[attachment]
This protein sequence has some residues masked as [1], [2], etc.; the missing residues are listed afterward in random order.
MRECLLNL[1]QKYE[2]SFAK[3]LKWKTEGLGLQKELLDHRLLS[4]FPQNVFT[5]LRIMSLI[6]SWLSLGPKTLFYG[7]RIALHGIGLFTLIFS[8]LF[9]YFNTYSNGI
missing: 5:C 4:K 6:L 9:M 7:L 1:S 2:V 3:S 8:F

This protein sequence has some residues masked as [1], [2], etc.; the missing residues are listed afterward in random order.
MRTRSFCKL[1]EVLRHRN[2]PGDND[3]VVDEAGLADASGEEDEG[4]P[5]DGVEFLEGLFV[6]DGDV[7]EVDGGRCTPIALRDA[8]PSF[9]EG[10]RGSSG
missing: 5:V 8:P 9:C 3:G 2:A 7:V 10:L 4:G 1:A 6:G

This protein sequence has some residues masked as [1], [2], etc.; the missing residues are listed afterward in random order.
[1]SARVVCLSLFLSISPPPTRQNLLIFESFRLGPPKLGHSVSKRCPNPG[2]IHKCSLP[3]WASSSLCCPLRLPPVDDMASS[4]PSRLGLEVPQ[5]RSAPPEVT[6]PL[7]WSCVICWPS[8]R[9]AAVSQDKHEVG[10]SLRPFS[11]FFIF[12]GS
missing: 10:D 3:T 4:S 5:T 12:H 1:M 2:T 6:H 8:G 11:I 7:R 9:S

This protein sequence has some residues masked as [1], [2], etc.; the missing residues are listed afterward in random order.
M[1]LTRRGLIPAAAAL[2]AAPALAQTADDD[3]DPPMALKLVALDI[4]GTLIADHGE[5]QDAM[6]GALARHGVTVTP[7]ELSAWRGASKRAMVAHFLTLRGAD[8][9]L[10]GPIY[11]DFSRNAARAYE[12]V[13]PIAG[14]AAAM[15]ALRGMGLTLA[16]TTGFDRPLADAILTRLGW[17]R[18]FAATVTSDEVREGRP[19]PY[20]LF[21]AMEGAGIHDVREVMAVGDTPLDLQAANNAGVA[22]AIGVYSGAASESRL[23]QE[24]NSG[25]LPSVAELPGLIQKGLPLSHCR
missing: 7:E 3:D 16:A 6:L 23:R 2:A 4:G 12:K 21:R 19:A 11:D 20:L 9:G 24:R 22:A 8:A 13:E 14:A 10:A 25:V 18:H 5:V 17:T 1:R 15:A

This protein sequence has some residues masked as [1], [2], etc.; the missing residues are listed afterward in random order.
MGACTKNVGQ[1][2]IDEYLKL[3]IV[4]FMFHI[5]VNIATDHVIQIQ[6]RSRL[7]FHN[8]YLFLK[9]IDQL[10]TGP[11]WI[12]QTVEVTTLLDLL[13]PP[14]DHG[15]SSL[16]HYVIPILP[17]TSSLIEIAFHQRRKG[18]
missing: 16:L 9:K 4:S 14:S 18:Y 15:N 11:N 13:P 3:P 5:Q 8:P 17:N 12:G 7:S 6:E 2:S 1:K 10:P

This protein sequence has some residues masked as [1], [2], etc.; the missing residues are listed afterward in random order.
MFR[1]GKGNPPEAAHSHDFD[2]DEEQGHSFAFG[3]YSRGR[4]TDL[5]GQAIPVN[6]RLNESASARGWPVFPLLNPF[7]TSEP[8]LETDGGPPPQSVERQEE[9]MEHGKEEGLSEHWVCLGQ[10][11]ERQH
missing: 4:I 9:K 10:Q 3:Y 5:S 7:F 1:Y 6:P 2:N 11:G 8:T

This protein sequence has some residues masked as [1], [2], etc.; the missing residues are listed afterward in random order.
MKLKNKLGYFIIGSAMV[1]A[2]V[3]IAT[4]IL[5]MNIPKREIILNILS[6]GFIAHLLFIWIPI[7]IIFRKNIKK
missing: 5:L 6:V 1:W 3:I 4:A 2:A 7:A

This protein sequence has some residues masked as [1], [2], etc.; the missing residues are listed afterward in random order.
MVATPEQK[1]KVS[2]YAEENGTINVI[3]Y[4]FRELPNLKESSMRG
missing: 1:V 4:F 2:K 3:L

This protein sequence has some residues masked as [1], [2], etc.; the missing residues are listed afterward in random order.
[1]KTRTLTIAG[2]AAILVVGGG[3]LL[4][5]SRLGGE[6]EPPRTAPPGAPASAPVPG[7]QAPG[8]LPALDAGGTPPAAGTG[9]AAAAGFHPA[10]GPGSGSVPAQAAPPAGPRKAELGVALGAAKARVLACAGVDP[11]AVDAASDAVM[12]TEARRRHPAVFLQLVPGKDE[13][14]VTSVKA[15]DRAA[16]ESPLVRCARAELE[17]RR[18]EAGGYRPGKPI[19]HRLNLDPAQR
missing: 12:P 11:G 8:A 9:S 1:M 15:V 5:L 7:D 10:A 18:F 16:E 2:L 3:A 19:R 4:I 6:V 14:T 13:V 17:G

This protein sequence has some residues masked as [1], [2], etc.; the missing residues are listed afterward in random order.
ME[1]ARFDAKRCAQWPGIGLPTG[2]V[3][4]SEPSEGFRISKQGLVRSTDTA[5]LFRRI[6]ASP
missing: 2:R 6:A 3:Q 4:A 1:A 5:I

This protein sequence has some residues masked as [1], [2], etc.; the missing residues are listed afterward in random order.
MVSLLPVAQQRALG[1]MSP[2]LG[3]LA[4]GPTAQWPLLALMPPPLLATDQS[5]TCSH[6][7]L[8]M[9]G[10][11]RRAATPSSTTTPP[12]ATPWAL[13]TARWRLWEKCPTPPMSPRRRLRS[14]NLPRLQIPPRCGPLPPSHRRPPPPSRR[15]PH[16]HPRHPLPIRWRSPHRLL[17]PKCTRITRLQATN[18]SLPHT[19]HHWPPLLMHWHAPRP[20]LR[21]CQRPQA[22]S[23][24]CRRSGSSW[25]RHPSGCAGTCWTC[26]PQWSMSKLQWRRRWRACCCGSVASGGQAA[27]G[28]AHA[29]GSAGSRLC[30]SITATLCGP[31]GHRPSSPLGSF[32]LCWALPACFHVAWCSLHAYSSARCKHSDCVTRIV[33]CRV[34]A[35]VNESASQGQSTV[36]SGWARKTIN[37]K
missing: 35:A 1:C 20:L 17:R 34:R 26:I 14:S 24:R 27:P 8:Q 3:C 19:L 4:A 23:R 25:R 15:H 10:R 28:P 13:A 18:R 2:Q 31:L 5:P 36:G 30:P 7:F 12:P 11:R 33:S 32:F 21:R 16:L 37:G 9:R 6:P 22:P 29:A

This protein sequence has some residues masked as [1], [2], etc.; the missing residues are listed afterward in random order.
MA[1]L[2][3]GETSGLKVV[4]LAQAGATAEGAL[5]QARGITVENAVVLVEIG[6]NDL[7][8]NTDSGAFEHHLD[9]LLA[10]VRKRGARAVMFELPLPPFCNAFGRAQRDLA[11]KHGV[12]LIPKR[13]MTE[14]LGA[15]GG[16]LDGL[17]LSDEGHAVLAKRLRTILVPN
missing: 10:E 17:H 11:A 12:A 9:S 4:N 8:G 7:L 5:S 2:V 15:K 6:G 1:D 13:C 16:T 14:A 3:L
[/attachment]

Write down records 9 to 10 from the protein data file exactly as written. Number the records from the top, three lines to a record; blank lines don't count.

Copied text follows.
This protein sequence has some residues masked as [1], [2], etc.; the missing residues are listed afterward in random order.
[1]KTRTLTIAG[2]AAILVVGGG[3]LL[4][5]SRLGGE[6]EPPRTAPPGAPASAPVPG[7]QAPG[8]LPALDAGGTPPAAGTG[9]AAAAGFHPA[10]GPGSGSVPAQAAPPAGPRKAELGVALGAAKARVLACAGVDP[11]AVDAASDAVM[12]TEARRRHPAVFLQLVPGKDE[13][14]VTSVKA[15]DRAA[16]ESPLVRCARAELE[17]RR[18]EAGGYRPGKPI[19]HRLNLDPAQR
missing: 12:P 11:G 8:A 9:S 1:M 15:V 5:L 7:D 10:A 18:F 16:E 2:L 3:A 19:R 4:I 6:V 14:T 13:V 17:G

This protein sequence has some residues masked as [1], [2], etc.; the missing residues are listed afterward in random order.
ME[1]ARFDAKRCAQWPGIGLPTG[2]V[3][4]SEPSEGFRISKQGLVRSTDTA[5]LFRRI[6]ASP
missing: 2:R 6:A 3:Q 4:A 1:A 5:I